Overall the patterns of local death rates has been more continuity than change. Comparing deaths per capita four weeks ago, on April 14, with subsequent deaths per capita in the past four weeks, between April 14 and May 12, the correlation across counties is 0.82, population weighted. That means that the places with higher death rates a month ago have had higher death rates since then.
One other pattern persists. Both death rates and case rates remain higher in Democratic-leaning counties than in Republican-leaning counties, based on the 2016 presidential vote. The gap has narrowed modestly: the death rate was 4.0 times higher in blue counties than red counties on April 7, and 3.3 times higher on May 12. The ratio of case rates in blue counties versus red counties has fallen from 2.8 to 2.4. This persistent partisan gap in death rates probably contributes to the stubbornly partisan politics of physical distancing and stay-at-home orders.
A few closing thoughts. Most of this analysis excludes New York, which is such an extreme case in many ways. The reasons that explain New York’s high death rates appear to be somewhat different from the factors that explain variation in death rates across the country. In fact, research on New York City neighborhoods suggests death rates within the city are higher in lower-density neighborhoods with more residential crowding — the opposite of what we find when comparing countries across the US. Furthermore, outside the US there are many examples of extraordinarily dense cities with low death rates, like Hong Kong. The factors that explain variation in death rates internationally, or among neighborhoods within a city, can differ from those that explain variation across counties or metros within the US.
Here is the dataset (click here) I’ve been using. I’ve included all the variables that are publicly shareable, with case and death counts as of May 12 as published by the New York Times. A few counties around New York City (my own pseudo-FIPS 36991), Kansas City MO (pseudo-FIPS 29991), and Joplin MO (pseudo-FIPS 29992) have been combined in accordance with the NYT readme file. Other variables include:
- CBSAs (metro area), September 2018 definitions.
- Population estimate, July 2019, Census.
- pcases and pdeaths are per-capita case and death rates.
- Density: tract-weighted household density, based on 2010 Census counts.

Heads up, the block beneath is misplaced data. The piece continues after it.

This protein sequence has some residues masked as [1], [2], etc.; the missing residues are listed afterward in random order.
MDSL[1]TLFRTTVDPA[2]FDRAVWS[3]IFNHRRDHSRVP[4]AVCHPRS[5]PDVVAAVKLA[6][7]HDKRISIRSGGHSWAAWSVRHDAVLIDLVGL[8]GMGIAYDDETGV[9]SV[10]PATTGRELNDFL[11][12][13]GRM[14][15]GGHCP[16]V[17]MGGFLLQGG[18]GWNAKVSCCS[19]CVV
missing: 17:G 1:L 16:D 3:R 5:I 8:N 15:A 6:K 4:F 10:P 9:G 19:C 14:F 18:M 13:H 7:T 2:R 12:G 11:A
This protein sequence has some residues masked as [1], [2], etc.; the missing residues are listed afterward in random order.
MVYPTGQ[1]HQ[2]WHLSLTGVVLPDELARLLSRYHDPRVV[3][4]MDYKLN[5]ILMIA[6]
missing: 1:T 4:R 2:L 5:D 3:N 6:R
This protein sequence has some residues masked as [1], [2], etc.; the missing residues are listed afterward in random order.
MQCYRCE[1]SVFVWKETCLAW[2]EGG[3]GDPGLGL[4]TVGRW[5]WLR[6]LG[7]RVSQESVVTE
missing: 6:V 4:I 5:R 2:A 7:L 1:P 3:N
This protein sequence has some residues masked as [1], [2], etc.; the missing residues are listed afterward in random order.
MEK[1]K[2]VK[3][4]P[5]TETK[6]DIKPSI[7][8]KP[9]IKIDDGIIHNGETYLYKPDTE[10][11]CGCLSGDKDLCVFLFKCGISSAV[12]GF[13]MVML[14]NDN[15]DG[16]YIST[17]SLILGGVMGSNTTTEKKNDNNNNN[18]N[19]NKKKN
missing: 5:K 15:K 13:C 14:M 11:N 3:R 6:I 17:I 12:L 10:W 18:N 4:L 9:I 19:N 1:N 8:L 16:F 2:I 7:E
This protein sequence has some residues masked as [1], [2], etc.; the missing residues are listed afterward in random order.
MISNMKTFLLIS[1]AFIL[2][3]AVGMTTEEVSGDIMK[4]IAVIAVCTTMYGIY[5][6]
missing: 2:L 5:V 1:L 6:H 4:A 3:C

- Actual temperature and precipitation averages for March 2020, from National Oceanic and Atmospheric Administration.
- Obesity rate, Centers for Disease Control and Prevention.
- Age60plus, black_pct, hisp_pct, and asian_pct are all derived from the 2018 Census population estimates for county characteristics.
- Hospitality jobs and oil jobs are from County Business Patterns 2017. Hospitality includes NAICS 481, 71, and 72. Oil includes NAICS 211, 213111, and 213112. I imputed values for suppressed cells.
- lndistance is the log of distance from the population-weighted county centroid to the population-weighted county centroid of Manhattan
- Several variables are from the Census ACS 2018 5-year tables.
- college is % with bachelor degree or more, table S1501.
- seasonal_units, tables B25002 and B25004.
- wfh_share is the % of county residents working in occupations that can be done from home, based on occupational coding by Dingel and Neiman and table S2401.
- transit_modeshare and wfh_modeshare are the % of county residents who commute by transit or work from home, table B08006.
- italy_born and china_born are the % of county residents born in Italy or China, tables B05002 and B05006.
- gini is the gini coefficient for household income inequality, table B19083
- hhsize is average household size, and crowded is % of households with more than one person per room, table DP04
Here’s the full list of death rates by metro.
In addition, I’m very grateful for data that others have compiled that I’ve used in analysis but have not included in my shared dataset:
- physical distancing, from the GeoDS Lab at UW-Madison
- state and local interventions like stay-at-home orders, from a team at Johns Hopkins University
- county-pair matrix of connections based on mobile-device patterns from PlaceIQ, from a team of academic economists
And thanks to numerous folks for sharing data and ideas, including (but hardly limited to!) @_dmca, @GephenS, @LoriThombs, @TradeDiversion, @jessiehandbury, @bdkilleen, @gissong, and @jm0rt.
Please share any suggestions or corrections via www.jedkolko.com/contact or @jedkolko.